First, wages and benefits. Given industry dynamics and the labor market overall, wages are increasing and productivity remains pressured. As Ben mentioned, we’re excited to have recently reached a tentative agreement with IAM, and if it ratifies, we expected to add $13 million in costs in the second half of 2022 and approximately $30 million on an annualized run rate. Overall wage increases are expected to add approximately 3 points of pressure to CASMex this year versus 2019.

Second, training and ramp up costs. As we continue to bring up staffing levels, elevated training and related costs will persist through 2022 and 2023. For the full year, we expect these incremental training cost to add approximately $50 million or about 1 point of CASMex. Third performance-based pay. We’re proud of our incentive program, which is included in our CASMex, and for the full year, we expect the incremental expense to add nearly 1 point to CASMex. Additionally, the 90,000 mile bonus for employees that Ben shared earlier is adding another $30 million or 2 points in the third quarter.

Lastly, we expect fuel price per gallon to be $3.79 to $3.89 for the third quarter. Despite some of the headwinds our industry is currently facing, I believe we continue to have the right structure and low cost business model in place to strengthen our competitive advantages and fortify our relative position within the industry. This company has exceeded on running a disciplined operation with a long-term view for 90 years, and we’re not losing sight of that now.

All the elements to drive profitable growth remain intact and our underlying business model is resilient. Our move to single fleets will drive structural cost improvement, supported by continued focus on operational excellence. We are progressing nicely on the $400 million in commercial initiatives and we are supported by a strong balance sheet. So while we face common industry pressures, this unique combination gives me confidence in our ability to strengthen our competitive position over the next several years.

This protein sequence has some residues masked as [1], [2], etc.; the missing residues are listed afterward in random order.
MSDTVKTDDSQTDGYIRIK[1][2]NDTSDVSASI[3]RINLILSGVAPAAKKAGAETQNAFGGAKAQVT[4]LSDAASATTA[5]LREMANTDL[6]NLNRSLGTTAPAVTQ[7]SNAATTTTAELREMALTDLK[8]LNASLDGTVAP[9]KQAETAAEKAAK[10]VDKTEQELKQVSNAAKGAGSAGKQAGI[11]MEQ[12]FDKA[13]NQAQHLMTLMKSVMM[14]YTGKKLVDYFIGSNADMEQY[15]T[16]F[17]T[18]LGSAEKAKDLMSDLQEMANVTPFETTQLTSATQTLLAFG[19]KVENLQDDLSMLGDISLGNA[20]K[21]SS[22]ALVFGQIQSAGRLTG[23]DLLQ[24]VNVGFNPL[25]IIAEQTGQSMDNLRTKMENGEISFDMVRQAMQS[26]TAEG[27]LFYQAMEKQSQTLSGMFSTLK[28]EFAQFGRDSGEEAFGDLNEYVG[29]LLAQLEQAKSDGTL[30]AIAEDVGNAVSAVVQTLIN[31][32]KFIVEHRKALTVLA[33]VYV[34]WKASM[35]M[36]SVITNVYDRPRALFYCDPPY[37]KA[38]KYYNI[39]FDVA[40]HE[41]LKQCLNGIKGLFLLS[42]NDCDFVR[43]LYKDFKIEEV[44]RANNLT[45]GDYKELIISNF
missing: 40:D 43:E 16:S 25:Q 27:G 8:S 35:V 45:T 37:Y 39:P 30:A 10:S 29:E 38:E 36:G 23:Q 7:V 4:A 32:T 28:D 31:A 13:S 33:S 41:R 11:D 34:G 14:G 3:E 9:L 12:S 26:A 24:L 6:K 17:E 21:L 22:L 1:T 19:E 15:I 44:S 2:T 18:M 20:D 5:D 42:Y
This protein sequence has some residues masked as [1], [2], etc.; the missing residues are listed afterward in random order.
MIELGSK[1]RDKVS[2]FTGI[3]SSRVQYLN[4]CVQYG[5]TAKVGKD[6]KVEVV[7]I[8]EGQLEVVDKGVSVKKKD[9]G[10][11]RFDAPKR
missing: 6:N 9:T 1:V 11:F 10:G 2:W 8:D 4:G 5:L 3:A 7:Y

And with that, let’s go to your questions.

Emily Halverson — Vice President of Finance and Controller

Operator, we’re ready to go to Q&A.

Questions and Answers:

Operator

[Operator Instructions] And our first question comes from Ravi Shanker. Your line is open.

Ravi Shanker — Morgan Stanley — Analyst

Thanks. Good morning, everyone. I want to follow-up on the yield commentary, I think your RASM guidance for 3Q is still pretty strong, but I think there was some indication that maybe in recent weeks, there has been some slowing in trends. So can you just help us quantify that? I mean, you said, you’re still going to run well ahead of 2019, but compared to the mid-’20s kind of where is that looking at the very tail end of the booking curve?

Andrew Harrison — Executive Vice President and Chief Commercial Officer

Yes. Thanks for the question, Ravi. I think what we’re starting to see now obviously is that bookings that are coming in are now coming in progressively for the full period, which as we move out of the peak summer period. But just to reiterate, demand is still extremely strong for July, August and September, our load factors are on average 1 to 2 points ahead of 2019. So we’re just saying in the last few weeks that these very peak yields, they’re just starting to flatten out and come down just a small ted. But again, it’s still extremely strong, and as per our guidance, we expect a very strong third quarter unit revenue performance.

Ravi Shanker — Morgan Stanley — Analyst

Got it. And would you say that that’s different from normal seasonality or is that consistent?

Andrew Harrison — Executive Vice President and Chief Commercial Officer

Yes, I think as seasonality — as the — get away from the peak summer period in the full, that wouldn’t be unexpected.